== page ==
Under a new plan, Bishops and Deans in the Church of England will undergo a mandatory leadership training program including a residential element run by a secular university or business school. According to The Church Times, the program has already been signed off by the two archbishops and has a £2-million budget.
Eventually, the program will extend to bishops, deans, archdeacons, incumbents of large churches, and heads of mission societies in advance of appointment or in order to qualify for appointment.
For this to happen, a “talent pool” of up to 150 “high-potential individuals” will be identified and enrolled in an intensive training course, lasting up to five years, by which time they can be expected to have obtained senior appointment. The pool will be overseen by the Development and Appointments Group (DAG), and managed by an enlarged staff under Caroline Boddington, the Archbishops’ Secretary for Appointments, based at the Wash House in the grounds of Lambeth Palace.
After two years of intensive, modular training, talent-pool members will be invited to join their bishop’s senior staff team to learn how to run a diocese. During that time, they will also be expected to undertake projects “with relevance for the National Church”, and be available for secondment.
Individuals will be rated “early promise”, “exceptional potential”, or “ready now”. The names of those deemed ready will be proposed to committees appointing the next generation of bishops and deans.
Those who have been in the pool will form an “alumni network”, tracked continually by the “talent database” and available for mentoring and coaching future leaders. Anyone failing to fulfil his or her potential will be asked to leave.
The plan identifies three areas of concentration:
– contributing to the Common Good, in essence involvement in local and national politics;
– reshaping ministry, i.e. developing the gifts of lay and ordained people;
– leading the Church for growth, implementing best practice for spiritual and numerical growth.
The report says the goal is to see leaders emerge from “a wider variety of backgrounds and range of skills than is currently predicted.”
Martyn Percy has concerns:
In terms of process, there is a problem about the composition of the group who produced the report. Not one ordained woman was on the review group – and at a time when the Church is about to welcome women bishops. This is breathtaking. Nor was there a recognised theologian, or an academic specialising in continuing professional or vocational education. And, despite the fact that the report raises secular “MBA-style” programmes to a level of apotheosis, no recognised scholar with expertise in management or leadership from the academic world formed part of the core working party.
In the actual text of the Green report, there are a couple of serious issues to wrestle with. First, it has no point of origination in theological or spiritual wisdom. Instead, on offer is a dish of basic contemporary approaches to executive management, with a little theological garnish. A total absence of ecclesiology flows from this. The report has little depth or immersion in educational literature.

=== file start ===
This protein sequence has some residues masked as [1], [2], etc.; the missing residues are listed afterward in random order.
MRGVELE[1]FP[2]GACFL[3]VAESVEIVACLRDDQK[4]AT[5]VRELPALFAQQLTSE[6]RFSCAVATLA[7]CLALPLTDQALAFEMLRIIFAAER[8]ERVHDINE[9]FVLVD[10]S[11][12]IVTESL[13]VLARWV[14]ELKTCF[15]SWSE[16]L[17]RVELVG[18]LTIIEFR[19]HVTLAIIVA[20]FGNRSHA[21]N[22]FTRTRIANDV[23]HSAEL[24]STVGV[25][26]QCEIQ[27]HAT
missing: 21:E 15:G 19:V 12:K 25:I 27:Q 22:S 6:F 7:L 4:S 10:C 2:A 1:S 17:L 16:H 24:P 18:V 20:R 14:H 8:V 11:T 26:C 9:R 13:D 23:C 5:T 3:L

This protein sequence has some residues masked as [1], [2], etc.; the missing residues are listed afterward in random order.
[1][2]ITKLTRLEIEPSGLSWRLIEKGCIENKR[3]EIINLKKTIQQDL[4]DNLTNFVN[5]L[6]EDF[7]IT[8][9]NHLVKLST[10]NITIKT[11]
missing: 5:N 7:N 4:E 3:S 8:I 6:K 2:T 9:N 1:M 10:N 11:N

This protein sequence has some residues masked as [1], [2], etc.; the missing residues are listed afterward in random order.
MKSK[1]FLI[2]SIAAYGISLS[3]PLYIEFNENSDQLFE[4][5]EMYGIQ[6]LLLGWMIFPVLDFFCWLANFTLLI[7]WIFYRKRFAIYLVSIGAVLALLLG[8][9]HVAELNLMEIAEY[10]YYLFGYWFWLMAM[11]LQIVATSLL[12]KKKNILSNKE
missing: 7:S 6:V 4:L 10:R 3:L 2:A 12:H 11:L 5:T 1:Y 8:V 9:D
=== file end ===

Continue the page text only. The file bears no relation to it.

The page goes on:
A more notable absence is any self-awareness in the report: unaware of critiques of management, executive authority, and leadership which abound in academic literature, it is steeped in its own uncritical use of executive management-speak.
Percy calls for training for church leadership to arise from a different place than what this report suggests:
ULTIMATELY, the report is coy about the problem it is actually trying to solve: ecclesiastical preferment. No definition of leadership is ever advanced in the text. The report shows no evidence of having solicited the views of the led. Or of former church leaders. The executive managers already know what they are looking for in preferment – folk like themselves.
There is no critique offered of the expectations placed on church leaders. The text focuses on training people for management tasks that the review group take as givens. No different models of leadership are discussed, such as servanthood, collaborative ministry, or pastoral care.
Although executive managers are patently not the leaders of the Church, they none the less aspire to be in charge. If this report is put into practice, they will be. A few administrative offices either side of the Thames, based in Church House, Westminster, or at the Wash House at Lambeth Palace – secretariats that once served the Church – will become sovereign….
…We appear to live in an age in which all bishops must now fit the “executive mission-minded-middle-manager” paradigm. Our executive managers who run the Church tell us that this is what is needed.
Posted by Andrew Gerns